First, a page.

Santa Rosa is being sued over the taxing structure underlying plans to intensify development around the future rail station near Coddingtown mall.
Closure of Doyle Park Elementary School would be avoided for now under a tentative agreement between Doyle Park supporters and the Santa Rosa City Schools district. Sources say the preliminary agreement would allow Doyle Park students to remain at the school at least for a year, sharing the campus with the district’s new French American Charter School. The deal would effectively settle a lawsuit filed by a group fighting to keep the school open.
California residents cannot legally drive while holding just a foreign license and their cars could be subject to 30-day impounds. That was the tentative ruling Tuesday from a Sonoma County judge in the case of a Rohnert Park man who was cited four times for driving without a California license.
A tentative ruling from a Sonoma County judge will keep a Larkfield medical marijuana dispensary closed while it goes through the county permitting process. Judge Mark Tansil ruled that Sonoma County has an interest in enforcing zoning laws, deterring violations from other marijuana clubs and protecting the public.
Santa Rosa must pay nearly a quarter of a million dollars in attorneys fees and court costs to the homebuilders group that successfully challenged the legality of a city tax on new subdivisions. Superior Court Judge Mark Tansil said the group performed an important public service in protecting people’s voting rights.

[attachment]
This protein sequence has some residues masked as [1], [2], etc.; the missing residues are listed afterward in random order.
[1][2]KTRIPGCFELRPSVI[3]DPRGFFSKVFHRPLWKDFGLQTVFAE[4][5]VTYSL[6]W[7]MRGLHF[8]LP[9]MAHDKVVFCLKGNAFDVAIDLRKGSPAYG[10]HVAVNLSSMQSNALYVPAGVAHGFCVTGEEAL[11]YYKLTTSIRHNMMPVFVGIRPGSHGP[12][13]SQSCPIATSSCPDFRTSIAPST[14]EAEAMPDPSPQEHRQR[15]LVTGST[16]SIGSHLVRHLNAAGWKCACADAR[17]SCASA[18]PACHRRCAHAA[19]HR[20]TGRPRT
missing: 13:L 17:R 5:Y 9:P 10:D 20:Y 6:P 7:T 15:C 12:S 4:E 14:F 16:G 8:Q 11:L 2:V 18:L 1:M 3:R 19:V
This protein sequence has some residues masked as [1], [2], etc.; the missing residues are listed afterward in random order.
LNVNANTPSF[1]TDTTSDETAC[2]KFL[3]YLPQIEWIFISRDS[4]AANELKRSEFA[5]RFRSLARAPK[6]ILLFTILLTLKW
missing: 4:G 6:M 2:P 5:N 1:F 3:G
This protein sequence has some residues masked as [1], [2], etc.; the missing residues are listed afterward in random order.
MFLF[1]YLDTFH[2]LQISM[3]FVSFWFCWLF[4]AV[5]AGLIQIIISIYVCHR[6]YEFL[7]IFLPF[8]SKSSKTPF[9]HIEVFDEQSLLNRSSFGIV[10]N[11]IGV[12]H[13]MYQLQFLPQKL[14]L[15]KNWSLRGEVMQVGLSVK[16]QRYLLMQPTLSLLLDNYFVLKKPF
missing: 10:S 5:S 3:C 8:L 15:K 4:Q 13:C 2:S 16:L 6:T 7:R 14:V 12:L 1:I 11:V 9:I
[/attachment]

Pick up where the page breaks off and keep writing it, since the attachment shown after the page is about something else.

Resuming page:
Santa Rosa will not appeal the ruling of a judge who found a special city property tax on new homes unconstitutional. The city will scrap the 2008 ordinance and draft another that will address the legal concerns raised by the judge. The annual tax – which imposed a $430 surcharge on each new home – was designed to pay for the city’s cost of providing police, fire and other services to new subdivisions.
A special property tax passed by Santa Rosa is unconstitutional because it forces property owners to give up their voting rights in exchange for the right to subdivide their property, a judge ruled Friday.
In 2008, Santa Rosa began requiring developers to join a special taxing district before they could get development permits. But a Sonoma County judge now says the tax appears to be unconstitutional. The ordinance required new homeowners to pay $430 a year to cover the cost of extending city services to new neighborhoods.